The Sachem Central School District learned Thursday that $2.5 million will be restored in state aid for the 2011-12 school budget, according to Superintendent James Nolan.
It's still a deduction of around $13 million compared to the aid received during the 2010-11 school year.
"We certainly appreciate any funding that comes our way, but in the big picture the true problem has not been addressed," Nolan said earlier in the week. "Long Island continues to shoulder the greater burden and Sachem has still taken the greatest hit despite our recognized, excellent budget management and planning."
Earlier this week, Gov. Andrew Cuomo and state legislators agreed on a $132.5 billion budget, the lowest figure in 15 years, restoring $272 million to school aid across the state. In total there were $1.2 billion in state education cuts.
Last week hundreds of Sachem teachers and administrators against educational cuts with a battle cry of having been fiscally responsible, but still suffering massive cuts.
"I have said that New York is at a crossroads – one road leading to further dysfunction and decline, the other towards fiscal responsibility and government efficiency. I believe this budget puts us on the right path," Cuomo said in a statement. "This budget makes tough choices, which is what you sent me to Albany to do. It closes a $10 billion dollar deficit with no new taxes or borrowing, redesigns government to force it to cut waste and inefficiency, and finally delivers real results for hard-working families across New York State."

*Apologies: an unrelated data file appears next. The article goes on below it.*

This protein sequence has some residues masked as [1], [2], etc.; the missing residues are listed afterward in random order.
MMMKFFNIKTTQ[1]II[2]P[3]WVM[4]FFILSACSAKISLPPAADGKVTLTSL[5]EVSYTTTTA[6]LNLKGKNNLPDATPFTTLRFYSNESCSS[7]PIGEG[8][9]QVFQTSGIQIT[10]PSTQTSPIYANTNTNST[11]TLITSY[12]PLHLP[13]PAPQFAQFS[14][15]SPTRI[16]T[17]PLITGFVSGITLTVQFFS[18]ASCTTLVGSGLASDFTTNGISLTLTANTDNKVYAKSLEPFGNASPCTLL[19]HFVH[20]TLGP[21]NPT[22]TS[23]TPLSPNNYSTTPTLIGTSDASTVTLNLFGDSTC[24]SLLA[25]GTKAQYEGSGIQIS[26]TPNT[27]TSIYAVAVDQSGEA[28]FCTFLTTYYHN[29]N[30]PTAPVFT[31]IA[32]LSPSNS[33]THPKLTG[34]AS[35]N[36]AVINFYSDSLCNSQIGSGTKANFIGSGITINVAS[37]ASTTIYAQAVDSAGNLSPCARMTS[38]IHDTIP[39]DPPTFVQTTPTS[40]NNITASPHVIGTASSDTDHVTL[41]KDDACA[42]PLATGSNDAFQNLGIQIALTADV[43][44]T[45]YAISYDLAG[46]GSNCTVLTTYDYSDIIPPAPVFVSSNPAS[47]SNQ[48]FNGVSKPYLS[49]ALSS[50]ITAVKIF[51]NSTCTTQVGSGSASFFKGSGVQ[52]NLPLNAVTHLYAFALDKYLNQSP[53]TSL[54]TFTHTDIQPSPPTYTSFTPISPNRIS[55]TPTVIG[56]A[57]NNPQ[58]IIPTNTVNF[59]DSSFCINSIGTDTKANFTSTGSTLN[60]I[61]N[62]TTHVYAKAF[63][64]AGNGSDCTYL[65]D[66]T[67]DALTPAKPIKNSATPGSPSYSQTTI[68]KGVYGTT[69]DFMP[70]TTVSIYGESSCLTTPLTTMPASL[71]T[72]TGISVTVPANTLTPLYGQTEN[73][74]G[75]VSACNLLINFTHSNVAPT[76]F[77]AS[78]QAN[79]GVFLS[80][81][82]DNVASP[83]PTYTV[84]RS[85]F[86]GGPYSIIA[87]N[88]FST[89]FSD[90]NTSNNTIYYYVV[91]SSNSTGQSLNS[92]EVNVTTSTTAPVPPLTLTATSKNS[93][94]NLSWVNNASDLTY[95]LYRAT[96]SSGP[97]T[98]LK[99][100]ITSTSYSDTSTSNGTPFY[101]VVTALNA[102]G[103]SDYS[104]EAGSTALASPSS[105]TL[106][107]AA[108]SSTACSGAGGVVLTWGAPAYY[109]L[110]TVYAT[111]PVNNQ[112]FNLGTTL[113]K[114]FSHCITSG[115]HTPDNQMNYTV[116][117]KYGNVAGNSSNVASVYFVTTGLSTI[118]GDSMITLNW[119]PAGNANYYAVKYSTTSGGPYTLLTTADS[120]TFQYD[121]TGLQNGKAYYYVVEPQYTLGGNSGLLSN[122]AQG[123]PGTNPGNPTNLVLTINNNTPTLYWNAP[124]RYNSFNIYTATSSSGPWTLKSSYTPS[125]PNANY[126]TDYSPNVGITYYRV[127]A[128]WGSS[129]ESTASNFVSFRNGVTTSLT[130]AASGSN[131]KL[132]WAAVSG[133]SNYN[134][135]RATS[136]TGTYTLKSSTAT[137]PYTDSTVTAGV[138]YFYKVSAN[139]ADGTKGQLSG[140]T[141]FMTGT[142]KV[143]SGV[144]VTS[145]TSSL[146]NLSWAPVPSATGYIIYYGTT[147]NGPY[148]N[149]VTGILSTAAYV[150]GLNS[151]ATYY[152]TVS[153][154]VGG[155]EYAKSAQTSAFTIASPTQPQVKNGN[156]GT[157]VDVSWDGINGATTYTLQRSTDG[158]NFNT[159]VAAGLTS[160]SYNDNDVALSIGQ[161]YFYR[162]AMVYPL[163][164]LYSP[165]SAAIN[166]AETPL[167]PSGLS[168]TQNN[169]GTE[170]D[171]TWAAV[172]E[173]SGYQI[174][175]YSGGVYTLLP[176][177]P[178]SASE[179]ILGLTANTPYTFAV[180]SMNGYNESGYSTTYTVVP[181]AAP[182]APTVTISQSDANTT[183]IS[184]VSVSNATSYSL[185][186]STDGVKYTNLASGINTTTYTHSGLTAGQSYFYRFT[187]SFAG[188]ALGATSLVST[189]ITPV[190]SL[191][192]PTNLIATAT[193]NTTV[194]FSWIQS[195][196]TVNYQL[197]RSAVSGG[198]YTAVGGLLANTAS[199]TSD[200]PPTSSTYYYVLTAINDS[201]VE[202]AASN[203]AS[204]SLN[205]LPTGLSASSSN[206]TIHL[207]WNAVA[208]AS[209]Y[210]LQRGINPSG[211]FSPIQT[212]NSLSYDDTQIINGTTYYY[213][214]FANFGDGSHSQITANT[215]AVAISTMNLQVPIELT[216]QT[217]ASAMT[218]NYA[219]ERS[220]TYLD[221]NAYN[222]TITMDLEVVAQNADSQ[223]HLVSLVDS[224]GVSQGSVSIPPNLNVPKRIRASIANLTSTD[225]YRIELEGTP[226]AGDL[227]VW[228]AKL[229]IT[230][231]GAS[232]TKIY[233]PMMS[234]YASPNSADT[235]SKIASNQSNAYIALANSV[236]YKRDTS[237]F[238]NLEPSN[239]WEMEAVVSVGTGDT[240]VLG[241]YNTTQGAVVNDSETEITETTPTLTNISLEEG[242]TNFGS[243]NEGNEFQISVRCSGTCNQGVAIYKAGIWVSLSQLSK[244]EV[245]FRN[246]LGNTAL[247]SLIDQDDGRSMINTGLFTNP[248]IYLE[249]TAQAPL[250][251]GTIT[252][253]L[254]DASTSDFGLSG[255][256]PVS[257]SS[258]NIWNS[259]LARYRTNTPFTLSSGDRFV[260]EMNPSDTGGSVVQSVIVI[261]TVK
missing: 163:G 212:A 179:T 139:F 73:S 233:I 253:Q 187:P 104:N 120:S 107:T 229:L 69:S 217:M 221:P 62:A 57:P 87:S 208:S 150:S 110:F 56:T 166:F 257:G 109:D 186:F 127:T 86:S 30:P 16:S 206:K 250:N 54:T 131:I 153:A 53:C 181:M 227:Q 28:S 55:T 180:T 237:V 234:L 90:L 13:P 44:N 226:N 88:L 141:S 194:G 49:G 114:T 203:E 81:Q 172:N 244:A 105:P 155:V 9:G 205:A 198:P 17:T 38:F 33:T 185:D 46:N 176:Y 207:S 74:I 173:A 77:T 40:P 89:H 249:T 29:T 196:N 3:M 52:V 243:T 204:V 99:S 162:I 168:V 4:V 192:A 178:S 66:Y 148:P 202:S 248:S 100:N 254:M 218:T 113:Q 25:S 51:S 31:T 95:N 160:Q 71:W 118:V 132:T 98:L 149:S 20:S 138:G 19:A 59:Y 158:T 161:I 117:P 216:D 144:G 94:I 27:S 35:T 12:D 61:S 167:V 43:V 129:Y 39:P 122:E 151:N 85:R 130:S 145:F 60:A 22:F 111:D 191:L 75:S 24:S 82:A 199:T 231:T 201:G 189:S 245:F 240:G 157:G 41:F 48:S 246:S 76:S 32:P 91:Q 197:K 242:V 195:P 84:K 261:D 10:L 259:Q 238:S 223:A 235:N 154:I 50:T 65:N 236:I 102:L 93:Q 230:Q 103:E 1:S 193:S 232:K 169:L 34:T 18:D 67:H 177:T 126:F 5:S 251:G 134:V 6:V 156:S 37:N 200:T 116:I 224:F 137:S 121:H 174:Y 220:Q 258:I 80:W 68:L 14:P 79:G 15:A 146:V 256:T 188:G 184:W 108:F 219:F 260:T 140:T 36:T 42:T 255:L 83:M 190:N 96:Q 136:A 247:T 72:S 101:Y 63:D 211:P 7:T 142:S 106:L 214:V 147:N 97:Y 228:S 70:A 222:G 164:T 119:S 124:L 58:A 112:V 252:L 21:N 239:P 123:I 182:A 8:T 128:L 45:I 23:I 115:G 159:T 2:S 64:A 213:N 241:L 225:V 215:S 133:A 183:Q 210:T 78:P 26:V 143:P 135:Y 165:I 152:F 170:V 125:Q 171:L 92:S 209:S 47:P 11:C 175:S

Among other areas restored in the budget were human services ($91 million), and higher education ($86 million).
"The Governor had proposed new unfunded mandates on school districts which have also been addressed in the education aid restoration," State Sen. Lee Zeldin said in a letter to the editor that appeared on Sachem Patch. "The new budget agreement ensures that Long Island Schools are funded more fairly and equitably than was originally proposed in the Governor's Executive Proposal."
Assemblyman Al Graf, however, was not happy with the overall end result of the budget.
"I believe that New York State has missed an historic opportunity to help struggling New Yorkers," he said. "We had the opportunity to make real, fundamental change in the way that New York does business, and we let that opportunity slip away."
At the last Sachem board of education meeting, a total operating budget of $287.8 million for the 2011-12 school year was approved.
The next hurdle for the district is to settle where the restored funding will go. The board of education meets on April 6.
According to Sachem Assistant Superintendent Bruce Singer, the total cash restored for Sachem is $2,525,437.